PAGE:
Jun 15 2006

My 360 on Your 360

My 360 on Your 360

Last year, I wrote about the 360 review process we do at Return Path, which is a great annual check-in on staff development and leadership/management.  In Part I of What a View, I described the overall process.  In Part II, I talked specifically about how my review as CEO worked, which is a little different.

This year, we changed the format of our reviews in two ways. First, for senior staff, we continued to do the live, moderated discussions, but we dropped having people also fill out the online review form.  It was duplicative, and the process already consumes enough time that we decided to cut that part out, which I think worked well. 

Second, for my review, instead of having the Board review me separately from the senior staff, I combined efforts and had all of them participate in my live moderated discussion together.  I also think this worked well, although we did receive some feedback about how to modify the format slightly for next year.  It was great for the Board to get a window into how the team feels about me, and vice versa, and it produced a single, unified development plan for me, which is much more helpful than two sets of feedback about different questions and issues.

The one theme that came out of this year’s live reviews, which is definitely worth thinking about, is the impact of the Heisenberg Uncertainty Principle, that once something is observed, the act of observing it can actually change it.  Because the live discussions are face to face (anonymous to the person being reviewed, but not anonymous among the reviewers), some people mentioned that they were conscious of what they were saying in the presence of others in the company.  Others didn’t particularly care about that but did say things that could be construed as negative about some of their fellow reviewers.  Someone came up to me after one session and said "I wonder what the rest of the group thought of my comments — I need a 360 on your 360!"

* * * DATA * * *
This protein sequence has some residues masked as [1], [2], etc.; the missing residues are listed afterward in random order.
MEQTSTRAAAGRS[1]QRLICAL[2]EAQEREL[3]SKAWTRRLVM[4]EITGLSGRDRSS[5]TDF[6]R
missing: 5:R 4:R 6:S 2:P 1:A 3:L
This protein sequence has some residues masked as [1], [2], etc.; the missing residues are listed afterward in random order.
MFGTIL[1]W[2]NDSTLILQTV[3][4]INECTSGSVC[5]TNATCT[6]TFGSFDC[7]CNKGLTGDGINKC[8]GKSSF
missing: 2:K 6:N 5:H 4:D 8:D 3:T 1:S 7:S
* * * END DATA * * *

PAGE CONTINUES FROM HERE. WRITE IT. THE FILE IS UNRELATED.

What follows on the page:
The reality is that transparency is a good thing.  There shouldn’t be any state secrets about someone’s performance, especially when the person is in a senior management position.  All people always have things they can improve upon, and the open discussion around what they are and why they happen produce MUCH better results for the people being reviewed, uncomfortable as it may be at times.

The sessions are confidential, so participants should feel comfortable that their thoughts won’t be shared outside the room.  Plus, we provide a mechanism to give feedback that really is hard to provide in public for whatever reason via email or one-on-one conversations with the moderator.